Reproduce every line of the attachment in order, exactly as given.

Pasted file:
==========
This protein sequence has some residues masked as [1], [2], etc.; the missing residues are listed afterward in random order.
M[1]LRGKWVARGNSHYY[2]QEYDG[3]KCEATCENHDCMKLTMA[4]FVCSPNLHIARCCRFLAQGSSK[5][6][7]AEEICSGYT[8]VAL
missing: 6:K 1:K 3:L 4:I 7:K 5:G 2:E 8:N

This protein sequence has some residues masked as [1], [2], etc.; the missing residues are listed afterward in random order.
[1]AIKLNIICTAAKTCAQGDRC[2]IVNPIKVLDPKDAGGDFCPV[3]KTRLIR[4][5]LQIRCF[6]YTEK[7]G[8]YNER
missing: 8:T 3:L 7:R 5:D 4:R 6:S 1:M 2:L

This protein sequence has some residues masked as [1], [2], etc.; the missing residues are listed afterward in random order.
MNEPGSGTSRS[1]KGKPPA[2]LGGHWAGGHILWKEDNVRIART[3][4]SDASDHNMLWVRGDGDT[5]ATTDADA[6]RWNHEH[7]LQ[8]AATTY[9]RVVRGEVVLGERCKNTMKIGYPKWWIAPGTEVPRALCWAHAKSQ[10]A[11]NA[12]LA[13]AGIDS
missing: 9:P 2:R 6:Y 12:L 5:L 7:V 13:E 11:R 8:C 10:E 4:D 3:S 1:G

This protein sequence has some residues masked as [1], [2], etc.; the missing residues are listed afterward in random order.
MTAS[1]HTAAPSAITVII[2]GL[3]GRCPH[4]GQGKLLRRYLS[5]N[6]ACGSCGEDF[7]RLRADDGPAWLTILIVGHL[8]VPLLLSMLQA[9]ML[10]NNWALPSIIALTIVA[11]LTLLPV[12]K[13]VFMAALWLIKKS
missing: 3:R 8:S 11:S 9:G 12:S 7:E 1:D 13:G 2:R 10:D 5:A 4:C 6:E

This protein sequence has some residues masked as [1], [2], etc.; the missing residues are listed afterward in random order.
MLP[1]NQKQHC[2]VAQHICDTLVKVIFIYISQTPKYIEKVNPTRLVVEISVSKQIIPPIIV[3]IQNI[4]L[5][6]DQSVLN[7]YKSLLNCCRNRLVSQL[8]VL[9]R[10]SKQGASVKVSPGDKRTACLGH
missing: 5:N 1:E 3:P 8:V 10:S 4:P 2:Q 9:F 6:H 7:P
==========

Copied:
This protein sequence has some residues masked as [1], [2], etc.; the missing residues are listed afterward in random order.
M[1]LRGKWVARGNSHYY[2]QEYDG[3]KCEATCENHDCMKLTMA[4]FVCSPNLHIARCCRFLAQGSSK[5][6][7]AEEICSGYT[8]VAL
missing: 6:K 1:K 3:L 4:I 7:K 5:G 2:E 8:N

This protein sequence has some residues masked as [1], [2], etc.; the missing residues are listed afterward in random order.
[1]AIKLNIICTAAKTCAQGDRC[2]IVNPIKVLDPKDAGGDFCPV[3]KTRLIR[4][5]LQIRCF[6]YTEK[7]G[8]YNER
missing: 8:T 3:L 7:R 5:D 4:R 6:S 1:M 2:L

This protein sequence has some residues masked as [1], [2], etc.; the missing residues are listed afterward in random order.
MNEPGSGTSRS[1]KGKPPA[2]LGGHWAGGHILWKEDNVRIART[3][4]SDASDHNMLWVRGDGDT[5]ATTDADA[6]RWNHEH[7]LQ[8]AATTY[9]RVVRGEVVLGERCKNTMKIGYPKWWIAPGTEVPRALCWAHAKSQ[10]A[11]NA[12]LA[13]AGIDS
missing: 9:P 2:R 6:Y 12:L 5:L 7:V 13:E 11:R 8:C 10:E 4:D 3:S 1:G

This protein sequence has some residues masked as [1], [2], etc.; the missing residues are listed afterward in random order.
MTAS[1]HTAAPSAITVII[2]GL[3]GRCPH[4]GQGKLLRRYLS[5]N[6]ACGSCGEDF[7]RLRADDGPAWLTILIVGHL[8]VPLLLSMLQA[9]ML[10]NNWALPSIIALTIVA[11]LTLLPV[12]K[13]VFMAALWLIKKS
missing: 3:R 8:S 11:S 9:G 12:S 7:E 1:D 13:G 2:R 10:D 5:A 4:C 6:E

This protein sequence has some residues masked as [1], [2], etc.; the missing residues are listed afterward in random order.
MLP[1]NQKQHC[2]VAQHICDTLVKVIFIYISQTPKYIEKVNPTRLVVEISVSKQIIPPIIV[3]IQNI[4]L[5][6]DQSVLN[7]YKSLLNCCRNRLVSQL[8]VL[9]R[10]SKQGASVKVSPGDKRTACLGH
missing: 5:N 1:E 3:P 8:V 10:S 4:P 2:Q 9:F 6:H 7:P